Posted tagged ‘book review’

Arthur Phillips – The Egyptologist

April 23, 2010

Arthur Phillips – The Egyptologist

“Tonight, I toil in the clamour of a little cabaret where the chicha smoke forms jinn who embrance their puff-cheeked masters with massaging fingers.  I watch the smoker by the door: a nest slowly coils around his head, the faint echo of an ancestor’s mummy wraps, but each time the door opens to his right, all at once the smoke rushes out, away, up into the star-flecked, plum-coloured sky.  The door closes and he begins again, shrouding himself top to bottom with smoke; the door opens and invisible plunderers again unravel his work.”

That’s a hell of a descriptive paragraph.  Sadly, that level of authorship only bursts forth erratically, as the book is a bit amateurish.  Engrossing, yes, but I was disappointed as each of the characters revealed themselves to be nasty and brutish as the story progressed.  A good mystery works no matter when the reader figures it out–this one wasn’t very fun for the most part after I solidified my guess about 2/3 of the way through.  Still, it wasn’t bad, just not great.


I Evoke Brow 34: Just remembering John “Beezer” Vanbiesbrouck makes me smile

April 30, 2008

A certain chemistry : a novel []

Miles apart from Mil Millington’s first book, Things My Girlfriend and I Have Argued About (not to be confused with his website,, but at least as good. Where the first had a ludicrous plot that was safely ignored in favor of the phenomenally funny writing, A Certain Chemistry retains much of that humor (I initially wrote that as “humour”–hard to shake those Britishisms after reading it) but greatly surprised me by showing off some serious writing chops. I’m tempted to give it a perfect score, but I think it falls just short: 9/10.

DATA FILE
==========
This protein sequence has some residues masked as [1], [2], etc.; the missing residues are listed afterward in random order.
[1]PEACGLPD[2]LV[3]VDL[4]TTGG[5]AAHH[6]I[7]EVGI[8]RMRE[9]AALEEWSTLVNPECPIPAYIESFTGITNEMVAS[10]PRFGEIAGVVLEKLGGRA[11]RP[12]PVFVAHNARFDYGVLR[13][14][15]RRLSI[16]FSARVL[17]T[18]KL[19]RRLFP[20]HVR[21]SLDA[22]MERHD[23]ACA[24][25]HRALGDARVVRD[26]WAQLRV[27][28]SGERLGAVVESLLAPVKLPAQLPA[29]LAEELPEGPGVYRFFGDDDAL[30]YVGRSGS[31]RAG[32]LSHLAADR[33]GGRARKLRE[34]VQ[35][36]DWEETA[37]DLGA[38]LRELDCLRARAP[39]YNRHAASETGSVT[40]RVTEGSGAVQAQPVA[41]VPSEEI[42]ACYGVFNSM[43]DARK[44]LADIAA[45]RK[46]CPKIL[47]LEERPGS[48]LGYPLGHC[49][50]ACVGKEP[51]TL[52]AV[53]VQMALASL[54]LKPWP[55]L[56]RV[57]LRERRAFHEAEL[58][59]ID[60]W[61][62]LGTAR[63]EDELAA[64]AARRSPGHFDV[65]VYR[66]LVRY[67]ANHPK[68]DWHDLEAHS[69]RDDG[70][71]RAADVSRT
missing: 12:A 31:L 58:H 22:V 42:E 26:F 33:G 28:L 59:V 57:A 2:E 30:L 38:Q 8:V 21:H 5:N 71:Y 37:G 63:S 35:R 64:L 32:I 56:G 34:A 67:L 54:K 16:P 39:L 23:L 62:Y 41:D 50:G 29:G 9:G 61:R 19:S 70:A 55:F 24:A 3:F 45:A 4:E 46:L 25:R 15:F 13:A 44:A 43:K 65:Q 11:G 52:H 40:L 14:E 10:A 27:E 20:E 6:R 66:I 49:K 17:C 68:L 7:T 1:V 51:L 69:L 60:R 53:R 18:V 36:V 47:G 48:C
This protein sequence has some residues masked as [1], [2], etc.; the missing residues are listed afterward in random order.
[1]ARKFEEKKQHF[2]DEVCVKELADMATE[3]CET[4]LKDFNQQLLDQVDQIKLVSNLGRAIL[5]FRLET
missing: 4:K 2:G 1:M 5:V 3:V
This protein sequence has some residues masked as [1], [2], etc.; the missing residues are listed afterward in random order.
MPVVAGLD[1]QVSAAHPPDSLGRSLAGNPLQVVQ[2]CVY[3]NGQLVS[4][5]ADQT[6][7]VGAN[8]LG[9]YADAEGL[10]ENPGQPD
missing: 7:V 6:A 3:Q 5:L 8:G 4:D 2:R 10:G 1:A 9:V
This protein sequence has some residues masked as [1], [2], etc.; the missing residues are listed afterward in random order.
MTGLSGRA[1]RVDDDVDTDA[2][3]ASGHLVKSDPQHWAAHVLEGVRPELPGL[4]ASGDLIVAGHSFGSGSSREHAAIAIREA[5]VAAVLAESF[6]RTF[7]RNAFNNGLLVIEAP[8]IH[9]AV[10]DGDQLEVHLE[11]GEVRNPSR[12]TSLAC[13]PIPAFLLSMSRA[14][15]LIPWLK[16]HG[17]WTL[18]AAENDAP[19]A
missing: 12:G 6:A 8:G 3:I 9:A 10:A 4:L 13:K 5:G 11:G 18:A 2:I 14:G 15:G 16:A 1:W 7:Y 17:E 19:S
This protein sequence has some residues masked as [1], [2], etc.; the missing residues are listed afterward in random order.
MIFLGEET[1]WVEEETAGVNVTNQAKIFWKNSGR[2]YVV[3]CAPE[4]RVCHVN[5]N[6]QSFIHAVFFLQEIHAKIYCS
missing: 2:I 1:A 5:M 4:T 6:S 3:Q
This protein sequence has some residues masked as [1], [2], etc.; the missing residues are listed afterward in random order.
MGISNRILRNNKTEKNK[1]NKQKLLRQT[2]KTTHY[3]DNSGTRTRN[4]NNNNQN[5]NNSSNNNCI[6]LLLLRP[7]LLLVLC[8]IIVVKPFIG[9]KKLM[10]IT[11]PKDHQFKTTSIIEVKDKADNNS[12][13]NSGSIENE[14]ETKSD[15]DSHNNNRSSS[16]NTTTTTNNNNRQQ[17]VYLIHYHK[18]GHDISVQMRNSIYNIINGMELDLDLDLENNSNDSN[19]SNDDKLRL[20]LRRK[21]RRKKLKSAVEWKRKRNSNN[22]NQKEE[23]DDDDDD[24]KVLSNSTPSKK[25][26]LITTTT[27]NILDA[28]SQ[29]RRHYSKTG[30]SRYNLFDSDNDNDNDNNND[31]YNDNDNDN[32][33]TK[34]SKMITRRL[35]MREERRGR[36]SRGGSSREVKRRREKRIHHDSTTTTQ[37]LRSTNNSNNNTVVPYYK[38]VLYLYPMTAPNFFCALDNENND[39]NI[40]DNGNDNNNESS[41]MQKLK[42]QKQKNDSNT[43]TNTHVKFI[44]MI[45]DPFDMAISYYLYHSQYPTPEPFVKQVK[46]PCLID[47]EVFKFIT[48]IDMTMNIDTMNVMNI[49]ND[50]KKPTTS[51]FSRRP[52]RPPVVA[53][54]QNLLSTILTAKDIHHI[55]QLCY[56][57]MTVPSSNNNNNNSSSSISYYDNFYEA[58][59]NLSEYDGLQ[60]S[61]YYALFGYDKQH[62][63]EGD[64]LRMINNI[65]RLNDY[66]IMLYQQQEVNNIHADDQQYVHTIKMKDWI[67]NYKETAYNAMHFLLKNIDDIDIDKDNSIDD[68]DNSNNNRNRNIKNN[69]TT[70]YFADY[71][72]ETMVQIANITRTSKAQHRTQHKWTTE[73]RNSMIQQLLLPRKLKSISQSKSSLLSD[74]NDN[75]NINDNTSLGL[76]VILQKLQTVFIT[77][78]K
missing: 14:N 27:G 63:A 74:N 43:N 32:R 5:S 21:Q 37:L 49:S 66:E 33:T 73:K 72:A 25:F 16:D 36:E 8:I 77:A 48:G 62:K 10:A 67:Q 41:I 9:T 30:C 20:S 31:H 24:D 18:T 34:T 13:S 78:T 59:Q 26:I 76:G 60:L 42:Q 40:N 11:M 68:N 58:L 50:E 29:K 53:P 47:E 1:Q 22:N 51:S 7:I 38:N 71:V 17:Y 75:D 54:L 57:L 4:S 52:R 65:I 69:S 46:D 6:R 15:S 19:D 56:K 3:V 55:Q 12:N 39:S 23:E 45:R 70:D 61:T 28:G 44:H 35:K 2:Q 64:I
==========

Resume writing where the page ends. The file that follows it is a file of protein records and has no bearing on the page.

I Evoke Brow XXIX: As many reviews as Robert Johnson has tracks

September 26, 2007

The Ghost Brigades, John Scalzi

As alluded to in the last post, much better than the first book. This one is follows the Special Forces, which are of course more exciting than the GIs, but it’s also more introspective and developed. Still, I wish it had taken its time with some of the moral issues the characters touch on at times–it moves at a fairly breakneck pace, especially as the book goes on. The setup for the inevitable sequel is a bit campy, but not distractingly so. And alluding to the love story of the first book while basically setting it aside until the final chapter was a peculiar choice. But all these negatives are occurring to me now, upon reflection–while reading it I was merrily engrossed. Scalzi blends well thought out future technology with other convenient devices (like spacewarps, though they are not so named) that he doesn’t seem interested in rationalizing. The result is a a novel that retains much of the feel of Hard SciFi, but really is more of a futuristic technothriller. Not necessarily a bad thing but I would have gone in with different expectations, especially for Old Man’s War, if I had known that.